On The Record: The albums that shaped Unknown Mortal Orchestra

On The Record: The albums that shaped Unknown Mortal Orchestra

On Friday, March 3rd, Kiwi psych rock favourites Unknown Mortal Orchestra will be performing alongside post-rock luminaries Explosions In The Sky, as part of an incredible double-bill put on by Symmetry Entertainment.

As exciting as that is, most fans in Singapore fully realize how blessed we are to see both bands at the cost of one ticket. At this point in their illustrious careers, UMO could easily headline their own showcase.

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Since their last standout performance here at Laneway Festival Singapore 2014, the experimental pop outfit have only bigger and more accomplished. Case in point, their third studio album, Multi-Love, was genuine gem that earned universally rave reviews across the world.

Exploring the complex and divisive theme of polyamory, Ruban Nielson and company successfully crafted an intoxicating and infectious LP that currently stands as their most vividly expansive and fully-realized document yet.

Ahead of their return to Singapore, we spoke to UMO themselves to learn more about the music that have influenced their tastes and shaped their careers.


It's funny because I was exposed to a lot of different music growing up, Frank Zappa, Miles Davis, Stevie Wonder, and things like that but it all made music feel like a spectator sport, something I would listen to but not make. But the album I think of right now, the album that probably made me think music would be fun to make, is Ill Communication by the Beastie Boys.

It tied so many musical things in my life together, my love of hop hop, jazz, and punk rock, and rock 'n' roll are all kind of represented in it. The references in it, from graffiti to various musical references, to things like Vaughn Bode's Cheech Wizard, and other weird shit like that - were very influential to me as a kid."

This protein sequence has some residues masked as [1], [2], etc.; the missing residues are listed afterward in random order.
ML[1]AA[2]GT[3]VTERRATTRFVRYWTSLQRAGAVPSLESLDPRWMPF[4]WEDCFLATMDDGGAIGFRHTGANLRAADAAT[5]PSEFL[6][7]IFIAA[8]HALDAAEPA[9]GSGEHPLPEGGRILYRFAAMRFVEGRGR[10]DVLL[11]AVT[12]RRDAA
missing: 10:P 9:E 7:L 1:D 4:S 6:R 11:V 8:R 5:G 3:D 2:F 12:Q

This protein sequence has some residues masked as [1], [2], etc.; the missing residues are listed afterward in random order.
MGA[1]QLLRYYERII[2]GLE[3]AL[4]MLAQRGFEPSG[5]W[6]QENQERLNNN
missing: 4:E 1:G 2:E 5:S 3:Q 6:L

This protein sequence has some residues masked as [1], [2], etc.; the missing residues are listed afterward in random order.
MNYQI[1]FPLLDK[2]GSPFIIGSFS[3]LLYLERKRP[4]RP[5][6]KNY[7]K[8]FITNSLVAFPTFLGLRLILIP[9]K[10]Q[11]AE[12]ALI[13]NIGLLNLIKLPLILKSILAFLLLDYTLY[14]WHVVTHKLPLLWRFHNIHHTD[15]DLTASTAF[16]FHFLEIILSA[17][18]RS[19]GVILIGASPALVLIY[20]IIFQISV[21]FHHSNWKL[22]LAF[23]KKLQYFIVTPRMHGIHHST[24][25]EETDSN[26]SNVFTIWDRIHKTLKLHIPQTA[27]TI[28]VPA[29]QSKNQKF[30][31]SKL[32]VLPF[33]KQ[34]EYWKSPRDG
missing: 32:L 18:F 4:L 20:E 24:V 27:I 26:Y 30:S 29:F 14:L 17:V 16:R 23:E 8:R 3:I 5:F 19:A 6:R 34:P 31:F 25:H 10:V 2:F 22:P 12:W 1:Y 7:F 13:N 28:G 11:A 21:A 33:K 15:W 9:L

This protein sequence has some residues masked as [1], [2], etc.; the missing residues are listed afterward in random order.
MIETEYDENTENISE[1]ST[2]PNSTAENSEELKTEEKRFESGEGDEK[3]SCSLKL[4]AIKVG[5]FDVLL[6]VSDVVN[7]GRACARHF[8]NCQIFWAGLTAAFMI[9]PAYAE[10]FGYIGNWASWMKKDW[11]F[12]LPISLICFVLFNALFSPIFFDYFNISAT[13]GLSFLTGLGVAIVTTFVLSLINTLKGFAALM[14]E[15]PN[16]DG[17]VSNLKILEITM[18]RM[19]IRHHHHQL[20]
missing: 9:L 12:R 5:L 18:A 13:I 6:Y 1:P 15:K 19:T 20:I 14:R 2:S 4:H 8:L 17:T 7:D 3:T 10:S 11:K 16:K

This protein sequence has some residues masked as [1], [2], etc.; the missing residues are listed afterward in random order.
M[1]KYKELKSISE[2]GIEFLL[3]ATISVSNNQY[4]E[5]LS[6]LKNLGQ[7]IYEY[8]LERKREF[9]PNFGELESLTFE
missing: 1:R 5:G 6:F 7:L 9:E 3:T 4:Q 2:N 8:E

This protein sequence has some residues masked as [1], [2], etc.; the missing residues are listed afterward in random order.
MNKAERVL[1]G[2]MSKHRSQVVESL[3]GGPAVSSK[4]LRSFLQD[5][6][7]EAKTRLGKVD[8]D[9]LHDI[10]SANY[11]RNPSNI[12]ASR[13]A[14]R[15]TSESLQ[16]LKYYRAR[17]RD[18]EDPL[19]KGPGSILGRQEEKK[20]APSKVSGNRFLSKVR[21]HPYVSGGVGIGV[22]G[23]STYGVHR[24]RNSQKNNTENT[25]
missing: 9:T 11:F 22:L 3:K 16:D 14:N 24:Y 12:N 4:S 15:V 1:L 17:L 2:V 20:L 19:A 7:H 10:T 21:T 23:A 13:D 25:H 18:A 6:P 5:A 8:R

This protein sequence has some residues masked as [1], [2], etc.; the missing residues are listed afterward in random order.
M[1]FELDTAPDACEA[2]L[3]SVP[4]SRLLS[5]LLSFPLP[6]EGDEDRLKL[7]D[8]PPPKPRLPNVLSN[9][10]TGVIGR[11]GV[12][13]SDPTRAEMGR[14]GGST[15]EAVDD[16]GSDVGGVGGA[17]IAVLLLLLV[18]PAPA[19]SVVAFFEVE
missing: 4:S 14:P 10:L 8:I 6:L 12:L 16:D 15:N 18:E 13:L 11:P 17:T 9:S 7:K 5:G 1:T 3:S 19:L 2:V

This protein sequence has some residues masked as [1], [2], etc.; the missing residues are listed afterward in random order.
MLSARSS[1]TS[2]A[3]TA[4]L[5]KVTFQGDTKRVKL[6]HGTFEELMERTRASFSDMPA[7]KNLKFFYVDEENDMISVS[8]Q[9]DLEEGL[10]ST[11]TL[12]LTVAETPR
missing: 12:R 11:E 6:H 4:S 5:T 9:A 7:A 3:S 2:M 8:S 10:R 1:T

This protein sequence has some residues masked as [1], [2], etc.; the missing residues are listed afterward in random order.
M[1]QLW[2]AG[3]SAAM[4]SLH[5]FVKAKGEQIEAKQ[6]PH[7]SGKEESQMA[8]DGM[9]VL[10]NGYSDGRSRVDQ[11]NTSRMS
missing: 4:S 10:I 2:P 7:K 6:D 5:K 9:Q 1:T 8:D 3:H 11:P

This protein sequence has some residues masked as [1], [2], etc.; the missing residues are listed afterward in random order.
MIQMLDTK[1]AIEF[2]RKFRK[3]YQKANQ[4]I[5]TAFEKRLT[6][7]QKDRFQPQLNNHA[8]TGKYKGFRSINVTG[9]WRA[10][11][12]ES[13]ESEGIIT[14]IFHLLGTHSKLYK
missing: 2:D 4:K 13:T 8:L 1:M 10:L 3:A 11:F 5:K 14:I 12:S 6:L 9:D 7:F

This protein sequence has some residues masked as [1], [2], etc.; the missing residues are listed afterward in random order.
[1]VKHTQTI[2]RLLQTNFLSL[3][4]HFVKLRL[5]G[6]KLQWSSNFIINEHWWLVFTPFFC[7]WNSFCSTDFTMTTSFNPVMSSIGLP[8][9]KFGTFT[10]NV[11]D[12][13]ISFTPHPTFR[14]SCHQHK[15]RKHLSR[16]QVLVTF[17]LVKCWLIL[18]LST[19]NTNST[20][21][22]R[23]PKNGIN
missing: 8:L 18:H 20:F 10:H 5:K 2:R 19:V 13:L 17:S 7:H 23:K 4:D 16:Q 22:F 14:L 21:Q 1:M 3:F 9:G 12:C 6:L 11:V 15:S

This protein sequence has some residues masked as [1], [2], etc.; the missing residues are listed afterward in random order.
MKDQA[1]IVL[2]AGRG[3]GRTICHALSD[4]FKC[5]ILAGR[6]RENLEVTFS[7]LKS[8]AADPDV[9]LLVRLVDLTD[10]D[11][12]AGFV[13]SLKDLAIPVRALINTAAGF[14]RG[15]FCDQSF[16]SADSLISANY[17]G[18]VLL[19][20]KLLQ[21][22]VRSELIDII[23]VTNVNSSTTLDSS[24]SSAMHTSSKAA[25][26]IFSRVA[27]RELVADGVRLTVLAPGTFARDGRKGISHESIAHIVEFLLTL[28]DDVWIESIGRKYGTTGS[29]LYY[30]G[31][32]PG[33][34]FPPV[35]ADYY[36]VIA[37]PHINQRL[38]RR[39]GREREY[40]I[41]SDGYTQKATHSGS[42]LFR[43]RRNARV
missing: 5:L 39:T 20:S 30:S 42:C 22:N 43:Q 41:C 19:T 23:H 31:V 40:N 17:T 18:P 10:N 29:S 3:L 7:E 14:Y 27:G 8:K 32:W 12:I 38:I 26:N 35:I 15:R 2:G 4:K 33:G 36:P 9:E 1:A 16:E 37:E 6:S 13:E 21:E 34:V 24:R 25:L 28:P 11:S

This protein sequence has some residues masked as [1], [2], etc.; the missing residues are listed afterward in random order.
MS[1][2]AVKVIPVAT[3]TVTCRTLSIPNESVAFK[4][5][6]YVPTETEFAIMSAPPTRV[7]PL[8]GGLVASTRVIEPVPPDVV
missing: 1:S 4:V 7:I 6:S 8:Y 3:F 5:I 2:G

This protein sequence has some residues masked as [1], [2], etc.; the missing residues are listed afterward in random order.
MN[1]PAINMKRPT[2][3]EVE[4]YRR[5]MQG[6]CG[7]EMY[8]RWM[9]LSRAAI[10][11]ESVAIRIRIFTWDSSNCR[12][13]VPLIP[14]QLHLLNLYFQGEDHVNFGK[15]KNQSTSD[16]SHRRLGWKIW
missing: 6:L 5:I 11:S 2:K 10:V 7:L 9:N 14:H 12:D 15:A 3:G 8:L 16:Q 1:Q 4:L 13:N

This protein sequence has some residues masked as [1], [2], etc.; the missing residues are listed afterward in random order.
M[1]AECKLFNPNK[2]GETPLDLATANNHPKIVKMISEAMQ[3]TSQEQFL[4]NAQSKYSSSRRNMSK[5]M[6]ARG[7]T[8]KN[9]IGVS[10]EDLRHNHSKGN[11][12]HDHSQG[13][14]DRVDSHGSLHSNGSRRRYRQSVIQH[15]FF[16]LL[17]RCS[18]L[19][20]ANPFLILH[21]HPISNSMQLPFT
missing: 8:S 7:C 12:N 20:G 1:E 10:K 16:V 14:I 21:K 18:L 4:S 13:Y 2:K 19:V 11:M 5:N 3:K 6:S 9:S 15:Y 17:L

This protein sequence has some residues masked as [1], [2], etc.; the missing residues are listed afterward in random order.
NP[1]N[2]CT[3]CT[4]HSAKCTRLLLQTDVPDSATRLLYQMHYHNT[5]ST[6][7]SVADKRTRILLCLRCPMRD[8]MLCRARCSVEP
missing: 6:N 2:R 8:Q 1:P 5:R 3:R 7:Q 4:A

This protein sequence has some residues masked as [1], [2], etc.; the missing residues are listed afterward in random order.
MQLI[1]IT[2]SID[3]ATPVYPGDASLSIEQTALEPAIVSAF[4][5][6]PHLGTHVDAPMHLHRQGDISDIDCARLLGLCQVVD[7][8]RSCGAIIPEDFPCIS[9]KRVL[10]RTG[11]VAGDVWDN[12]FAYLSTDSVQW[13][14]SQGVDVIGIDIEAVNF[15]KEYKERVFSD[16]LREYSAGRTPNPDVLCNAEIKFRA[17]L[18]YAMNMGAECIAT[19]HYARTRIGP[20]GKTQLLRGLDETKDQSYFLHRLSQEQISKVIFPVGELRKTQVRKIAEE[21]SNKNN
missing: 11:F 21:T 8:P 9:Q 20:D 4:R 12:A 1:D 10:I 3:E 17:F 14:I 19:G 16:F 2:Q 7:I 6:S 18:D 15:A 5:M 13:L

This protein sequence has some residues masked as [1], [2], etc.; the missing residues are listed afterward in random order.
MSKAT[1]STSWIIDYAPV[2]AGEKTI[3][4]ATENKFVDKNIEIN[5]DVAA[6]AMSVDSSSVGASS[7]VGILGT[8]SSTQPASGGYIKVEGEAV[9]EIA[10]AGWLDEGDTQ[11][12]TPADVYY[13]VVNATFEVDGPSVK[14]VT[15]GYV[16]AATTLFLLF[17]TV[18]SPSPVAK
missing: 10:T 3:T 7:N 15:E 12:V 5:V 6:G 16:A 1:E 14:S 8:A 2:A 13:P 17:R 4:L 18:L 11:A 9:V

Jake and I were really kind of blown away by the last M83 record. A lot of people hated it I think but man it took a lot of risks and as far as I'm concerned it's his best record. I wasn't a huge fan before. I also liked the last Grimes record. Her melodies remind of pop music from when I was little. That kind of late 80s' teen movie vibe."


My children's favorite artist is Kyary Pamyu Pamyu, so whenever we're in the car that's what they like to listen to. I love it too. I also think Yasutaka Nakata is just an incredible producer. "


I have so many of these. I suppose today I'll choose Liquid Swords by GZA."


Anything by Drake. I just don't feel it. I like my pop weird. Drake is such a f*ckin' normie."


As a kid I was scared of the record Big Science by Laurie Anderson."


Plastic Ono Band by John Lennon."


I just heard the new Toro Y Moi record that's coming out this year and it's the best thing he's ever done."


Tame Impala's Lonerism. That record and Tame's success made me realise there was a bigger audience for new psychedelic music. It had felt very underground to me up until then."


I'm proud of them all. They all felt like big achievements at the time, from making two albums with no money earlier on to achieving more success and ambition with Multi-Love. I feel like I put my all into all three of them and I can't say I'm more proud of any of them."